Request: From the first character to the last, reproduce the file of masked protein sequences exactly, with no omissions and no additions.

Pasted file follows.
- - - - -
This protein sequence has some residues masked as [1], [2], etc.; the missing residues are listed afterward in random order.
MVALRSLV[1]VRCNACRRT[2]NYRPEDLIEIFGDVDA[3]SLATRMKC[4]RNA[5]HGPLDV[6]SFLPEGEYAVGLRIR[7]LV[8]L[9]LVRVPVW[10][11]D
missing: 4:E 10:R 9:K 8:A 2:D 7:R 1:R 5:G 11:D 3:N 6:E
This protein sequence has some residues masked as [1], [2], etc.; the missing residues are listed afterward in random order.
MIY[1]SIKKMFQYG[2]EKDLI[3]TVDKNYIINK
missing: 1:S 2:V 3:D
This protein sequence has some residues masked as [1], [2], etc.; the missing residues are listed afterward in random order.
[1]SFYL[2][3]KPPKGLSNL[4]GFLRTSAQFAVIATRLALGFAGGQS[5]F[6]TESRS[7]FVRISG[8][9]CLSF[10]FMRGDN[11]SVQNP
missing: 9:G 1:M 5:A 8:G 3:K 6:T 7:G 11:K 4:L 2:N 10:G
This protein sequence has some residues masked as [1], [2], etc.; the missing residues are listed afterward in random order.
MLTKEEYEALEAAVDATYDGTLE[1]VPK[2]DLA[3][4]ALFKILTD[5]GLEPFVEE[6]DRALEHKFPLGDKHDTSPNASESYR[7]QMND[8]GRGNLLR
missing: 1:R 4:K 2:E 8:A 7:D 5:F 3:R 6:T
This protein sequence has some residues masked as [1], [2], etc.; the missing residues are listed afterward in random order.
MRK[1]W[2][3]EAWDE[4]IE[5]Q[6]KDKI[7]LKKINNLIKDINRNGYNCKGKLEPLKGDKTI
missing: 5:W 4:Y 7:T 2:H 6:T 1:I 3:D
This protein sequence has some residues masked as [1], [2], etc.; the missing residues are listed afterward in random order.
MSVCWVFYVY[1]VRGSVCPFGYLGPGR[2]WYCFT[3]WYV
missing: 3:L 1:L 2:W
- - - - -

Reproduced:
This protein sequence has some residues masked as [1], [2], etc.; the missing residues are listed afterward in random order.
MVALRSLV[1]VRCNACRRT[2]NYRPEDLIEIFGDVDA[3]SLATRMKC[4]RNA[5]HGPLDV[6]SFLPEGEYAVGLRIR[7]LV[8]L[9]LVRVPVW[10][11]D
missing: 4:E 10:R 9:K 8:A 2:D 7:R 1:R 5:G 11:D 3:N 6:E
This protein sequence has some residues masked as [1], [2], etc.; the missing residues are listed afterward in random order.
MIY[1]SIKKMFQYG[2]EKDLI[3]TVDKNYIINK
missing: 1:S 2:V 3:D
This protein sequence has some residues masked as [1], [2], etc.; the missing residues are listed afterward in random order.
[1]SFYL[2][3]KPPKGLSNL[4]GFLRTSAQFAVIATRLALGFAGGQS[5]F[6]TESRS[7]FVRISG[8][9]CLSF[10]FMRGDN[11]SVQNP
missing: 9:G 1:M 5:A 8:G 3:K 6:T 7:G 11:K 4:L 2:N 10:G
This protein sequence has some residues masked as [1], [2], etc.; the missing residues are listed afterward in random order.
MLTKEEYEALEAAVDATYDGTLE[1]VPK[2]DLA[3][4]ALFKILTD[5]GLEPFVEE[6]DRALEHKFPLGDKHDTSPNASESYR[7]QMND[8]GRGNLLR
missing: 1:R 4:K 2:E 8:A 7:D 5:F 3:R 6:T
This protein sequence has some residues masked as [1], [2], etc.; the missing residues are listed afterward in random order.
MRK[1]W[2][3]EAWDE[4]IE[5]Q[6]KDKI[7]LKKINNLIKDINRNGYNCKGKLEPLKGDKTI
missing: 5:W 4:Y 7:T 2:H 6:T 1:I 3:D
This protein sequence has some residues masked as [1], [2], etc.; the missing residues are listed afterward in random order.
MSVCWVFYVY[1]VRGSVCPFGYLGPGR[2]WYCFT[3]WYV
missing: 3:L 1:L 2:W